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Dr. Coretta Pittman
Assistant Professor of English

When Dr. Coretta Pittman came to Baylor in fall 2003, she brought with her a desire to provide students a perspective on composition and rhetoric by exploring current trends in music and challenging them to think critically.

She believes that Baylor's promise to students is epitomized by its commitment to religious freedom and expression, a tendency toward building relationships, and a forum for discussion. To this end, she has made considerable contributions to the English department and the Baylor community. "It's a small major, which allows us to have much more one-on-one interaction with our students. I know my professional writing students quite well," says Pittman.

Pittman mentors students who are entering professional and creative writing careers. "Employers want people who can think independently, intellectually, and critically," she says. Music and contemporary issues are used as catalysts for analyzing the importance of language in society as well as developing writing skills in her classes. Rap, jazz, oratory, and other forms of rhetoric have found their way into roundtable discussions with students.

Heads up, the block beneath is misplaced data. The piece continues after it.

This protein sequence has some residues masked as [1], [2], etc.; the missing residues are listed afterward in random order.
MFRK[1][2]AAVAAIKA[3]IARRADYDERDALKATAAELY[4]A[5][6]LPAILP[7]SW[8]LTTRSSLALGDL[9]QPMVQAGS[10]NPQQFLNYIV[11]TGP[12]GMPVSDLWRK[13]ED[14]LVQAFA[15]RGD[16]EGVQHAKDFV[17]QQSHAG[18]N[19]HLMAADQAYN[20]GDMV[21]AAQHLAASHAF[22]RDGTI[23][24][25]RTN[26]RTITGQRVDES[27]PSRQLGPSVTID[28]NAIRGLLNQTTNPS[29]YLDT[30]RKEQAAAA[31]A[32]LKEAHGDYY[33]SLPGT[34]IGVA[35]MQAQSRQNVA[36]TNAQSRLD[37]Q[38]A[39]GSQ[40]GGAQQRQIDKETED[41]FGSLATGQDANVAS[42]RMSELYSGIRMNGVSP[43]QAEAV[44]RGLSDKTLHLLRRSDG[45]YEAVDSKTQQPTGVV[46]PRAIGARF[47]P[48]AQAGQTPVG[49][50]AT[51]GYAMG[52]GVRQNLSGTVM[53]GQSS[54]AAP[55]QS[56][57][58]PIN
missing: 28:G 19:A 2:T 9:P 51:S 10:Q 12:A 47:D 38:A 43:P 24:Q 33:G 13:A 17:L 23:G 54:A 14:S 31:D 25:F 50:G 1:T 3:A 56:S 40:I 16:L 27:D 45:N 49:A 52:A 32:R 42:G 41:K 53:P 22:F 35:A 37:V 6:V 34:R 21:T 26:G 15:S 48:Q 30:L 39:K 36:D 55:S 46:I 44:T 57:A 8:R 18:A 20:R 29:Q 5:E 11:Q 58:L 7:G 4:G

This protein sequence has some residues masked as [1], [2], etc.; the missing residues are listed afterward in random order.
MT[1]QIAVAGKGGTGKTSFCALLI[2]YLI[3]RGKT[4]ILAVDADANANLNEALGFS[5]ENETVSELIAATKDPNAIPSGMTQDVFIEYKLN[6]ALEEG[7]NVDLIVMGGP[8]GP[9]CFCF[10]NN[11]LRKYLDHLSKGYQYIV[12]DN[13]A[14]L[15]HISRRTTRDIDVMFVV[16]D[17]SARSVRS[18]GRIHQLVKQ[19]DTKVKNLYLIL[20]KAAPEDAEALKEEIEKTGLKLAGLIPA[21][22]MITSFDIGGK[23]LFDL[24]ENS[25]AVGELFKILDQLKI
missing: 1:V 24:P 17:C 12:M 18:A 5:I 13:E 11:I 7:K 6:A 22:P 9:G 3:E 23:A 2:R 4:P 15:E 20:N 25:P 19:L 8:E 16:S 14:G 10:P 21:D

"I like to show [my students] in terms of comparisons, ‘What is this scholar saying about writing' and then ‘How is this rapper either enhancing this debate or making the debate more sophisticated,'" says Pittman. Topics centered around her favorite rapper, Common, address socially conscious issues, while she also enjoys discussing jazz musician John Coltrane.

Pittman uses what she calls a multimodal text approach to engage students through visual and aural text and speaks to them in a language they know well. "Our students come to class with cell phones, laptops, MP3 players, podcasts ™ so if we're not talking their language, I think a lot of times they become disengaged."

Attracted to Baylor's Vision 2012, Pittman saw the University's English Department as a place where she "could really grow and develop as an academic and an individual." She obtained her master's at Austin Peay State University in Tennessee and a PhD in composition and rhetoric from Wayne State University in Michigan.

The experiences she had in college have shaped her philosophy of teaching, and her goals for the classroom reflect that. In helping her students choose an academic career, she hopes to give the type of mentorship she longed for when pursuing her degrees. "Fundamentally, I want my students to learn to be critical thinkers," she says.